Meanwhile, a different titbit. All day, my Facebook page has had this box right above my “Wall”:

The number on the right has been going up in real-time all day. It is the number of Facebook members that have hit the “I voted” button. This is, apparently, a Facebook feature that is switched on for users from a country during elections in that country, as I learnt after clicking on “What’s this?”.

The first interesting point about this is the figure. It’ll probably go up a little further during the evening, and I’ll be curious to see where it ends up. The number of registered voters is given in the press as 44 Mio. If the turnout ends up at about 75%, that means that 33 Mio. people will actually vote. Out of those, nearly 2 Mio. will not just be on Facebook, but engaged enough with this site (or product) to click on “I voted” on election day. That’s about 6%. Not at all negligible.

The second point that comes to mind is the surprise that I’m only discovering the feature today, even though it was visible to, and presumably being used by, friends of mine when there were elections in their countries. I may even have voted in at least one of those (the last German Bundestag election). It would be interesting if Facebook managed to publicise at least the results elections internationally through such a tool.

As for me, I clicked “I voted”, even though in reality I only voted in the local election that’s taking place today in my borough as well: Being an EU citizen, I am not allowed to vote for UK parliament. Strangely, if I were a UK resident from a Commonwealth country, it would be much harder to live and work here, but I would be allowed to vote.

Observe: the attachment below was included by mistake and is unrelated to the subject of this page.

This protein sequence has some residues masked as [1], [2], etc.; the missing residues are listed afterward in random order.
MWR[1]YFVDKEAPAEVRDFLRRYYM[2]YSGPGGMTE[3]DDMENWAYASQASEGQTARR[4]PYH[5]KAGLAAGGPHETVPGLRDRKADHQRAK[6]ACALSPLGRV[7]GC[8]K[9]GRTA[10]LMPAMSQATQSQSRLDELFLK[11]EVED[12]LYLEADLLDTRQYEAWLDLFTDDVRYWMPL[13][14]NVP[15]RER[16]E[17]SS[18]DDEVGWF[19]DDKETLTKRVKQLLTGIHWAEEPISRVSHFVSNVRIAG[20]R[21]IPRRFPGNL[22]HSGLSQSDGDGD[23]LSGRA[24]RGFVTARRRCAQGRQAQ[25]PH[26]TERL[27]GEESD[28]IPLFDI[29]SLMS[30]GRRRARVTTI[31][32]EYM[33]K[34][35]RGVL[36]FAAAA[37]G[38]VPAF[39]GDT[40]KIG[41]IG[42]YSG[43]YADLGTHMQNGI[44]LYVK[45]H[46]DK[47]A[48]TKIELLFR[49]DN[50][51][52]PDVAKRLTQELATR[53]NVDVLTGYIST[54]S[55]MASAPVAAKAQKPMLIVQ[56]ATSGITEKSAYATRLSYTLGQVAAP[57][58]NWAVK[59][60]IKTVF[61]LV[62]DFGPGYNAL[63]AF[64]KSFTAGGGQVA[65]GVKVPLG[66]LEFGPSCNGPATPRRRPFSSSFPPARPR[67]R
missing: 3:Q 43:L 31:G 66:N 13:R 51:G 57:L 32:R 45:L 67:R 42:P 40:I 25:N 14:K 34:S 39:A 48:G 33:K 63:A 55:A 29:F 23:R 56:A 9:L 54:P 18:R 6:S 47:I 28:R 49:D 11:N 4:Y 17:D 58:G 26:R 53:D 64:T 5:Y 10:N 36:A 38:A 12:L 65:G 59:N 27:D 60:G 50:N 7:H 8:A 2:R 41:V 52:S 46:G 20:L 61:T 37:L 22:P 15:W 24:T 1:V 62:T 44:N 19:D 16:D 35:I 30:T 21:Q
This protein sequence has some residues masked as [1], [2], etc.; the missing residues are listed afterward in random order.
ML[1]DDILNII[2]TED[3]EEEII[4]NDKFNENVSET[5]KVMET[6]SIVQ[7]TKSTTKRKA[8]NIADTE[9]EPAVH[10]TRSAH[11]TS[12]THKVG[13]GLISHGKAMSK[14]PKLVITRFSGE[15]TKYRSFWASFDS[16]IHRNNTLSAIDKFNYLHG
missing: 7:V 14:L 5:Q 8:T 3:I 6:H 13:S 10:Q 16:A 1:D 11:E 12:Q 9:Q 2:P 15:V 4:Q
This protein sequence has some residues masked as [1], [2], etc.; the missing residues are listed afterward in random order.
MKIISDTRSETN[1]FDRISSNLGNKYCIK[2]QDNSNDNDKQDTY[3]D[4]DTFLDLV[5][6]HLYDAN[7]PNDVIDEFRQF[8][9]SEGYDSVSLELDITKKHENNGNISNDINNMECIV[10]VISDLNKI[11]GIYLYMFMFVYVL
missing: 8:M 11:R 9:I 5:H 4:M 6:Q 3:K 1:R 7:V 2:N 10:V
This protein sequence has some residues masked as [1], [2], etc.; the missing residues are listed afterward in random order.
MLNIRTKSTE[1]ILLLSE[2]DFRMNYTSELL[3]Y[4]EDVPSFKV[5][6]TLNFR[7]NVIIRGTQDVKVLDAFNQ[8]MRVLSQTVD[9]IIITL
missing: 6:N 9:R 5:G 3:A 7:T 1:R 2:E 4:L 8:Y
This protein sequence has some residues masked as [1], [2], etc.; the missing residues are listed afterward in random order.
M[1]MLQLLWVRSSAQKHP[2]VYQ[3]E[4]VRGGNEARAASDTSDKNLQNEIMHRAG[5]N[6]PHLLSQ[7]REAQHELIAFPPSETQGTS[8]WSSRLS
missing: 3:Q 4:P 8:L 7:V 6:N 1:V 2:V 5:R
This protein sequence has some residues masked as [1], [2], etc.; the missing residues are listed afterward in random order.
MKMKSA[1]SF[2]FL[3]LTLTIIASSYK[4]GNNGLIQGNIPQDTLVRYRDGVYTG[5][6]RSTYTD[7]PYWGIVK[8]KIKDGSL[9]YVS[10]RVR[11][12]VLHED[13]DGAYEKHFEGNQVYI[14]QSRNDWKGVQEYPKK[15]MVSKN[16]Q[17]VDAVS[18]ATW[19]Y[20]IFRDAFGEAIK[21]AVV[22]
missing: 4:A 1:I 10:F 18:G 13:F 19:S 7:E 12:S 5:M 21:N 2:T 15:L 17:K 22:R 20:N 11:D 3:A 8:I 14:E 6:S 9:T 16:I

How would you like your temperatures today? French or imperial?

In late October last year, I travelled to North America. One leg of the trip was a flight from San Francisco (think sun, palm trees, T-shirt weather) to Toronto. This was my second trip to Toronto, and the first had taken place during the coldest week of 2007, so this time I wasn’t going to be caught unprepared: I consulted the weather forecast beforehand. Online, of course.

I used two services, and Yahoo! Weather.

Online weather services have to deal with the problem that some visitors will prefer temperatures displayed in degrees Fahrenheit while others are used to thinking in degrees Celsius. Weather sites typically make an initial guess, maybe based on the visitor’s IP address, and then provide a little link with a bit of Javascript behind it, so that the temperature scale can be changed with one click. [There are better ways than going by IP address, but that’s for another post.]

Here is how Yahoo! handles this internationalization task:

Temperature scale selection on Yahoo! Weather
Temperature scale selection on Yahoo! Weather

Nothing special about this, though I’d maybe have expected °C and °F. The surprise was’s temperature selector:

Temperature scale selection on
Temperature scale selection on

English vs metric? Huh. Turns out, “metric” is not entirely off-base: We may be thinking of units of length, area, volume, mass and weight, but degrees Celsius is indeed part of the original metric system. But it’s not the SI temperature scale: that would be Kelvin (not “degrees Kelvin”, btw). But there’s simply no justification for “English”. Maybe they originally used “imperial”, and someone pointed out that degrees Fahrenheit aren’t considered imperial units either.

The bottom line: don’t complicate matters when simple does just fine.